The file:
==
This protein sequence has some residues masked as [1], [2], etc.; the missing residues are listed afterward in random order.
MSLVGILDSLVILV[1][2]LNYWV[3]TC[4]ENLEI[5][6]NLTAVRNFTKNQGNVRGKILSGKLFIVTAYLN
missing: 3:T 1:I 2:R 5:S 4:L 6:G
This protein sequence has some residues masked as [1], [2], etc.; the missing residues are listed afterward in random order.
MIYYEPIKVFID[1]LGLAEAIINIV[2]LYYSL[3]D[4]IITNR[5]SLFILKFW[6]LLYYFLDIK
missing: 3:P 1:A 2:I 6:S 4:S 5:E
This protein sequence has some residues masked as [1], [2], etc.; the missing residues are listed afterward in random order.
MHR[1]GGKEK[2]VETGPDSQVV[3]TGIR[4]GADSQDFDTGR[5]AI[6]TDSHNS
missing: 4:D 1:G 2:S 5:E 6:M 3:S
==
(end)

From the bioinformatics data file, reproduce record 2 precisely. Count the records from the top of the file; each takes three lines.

This protein sequence has some residues masked as [1], [2], etc.; the missing residues are listed afterward in random order.
MIYYEPIKVFID[1]LGLAEAIINIV[2]LYYSL[3]D[4]IITNR[5]SLFILKFW[6]LLYYFLDIK
missing: 3:P 1:A 2:I 6:S 4:S 5:E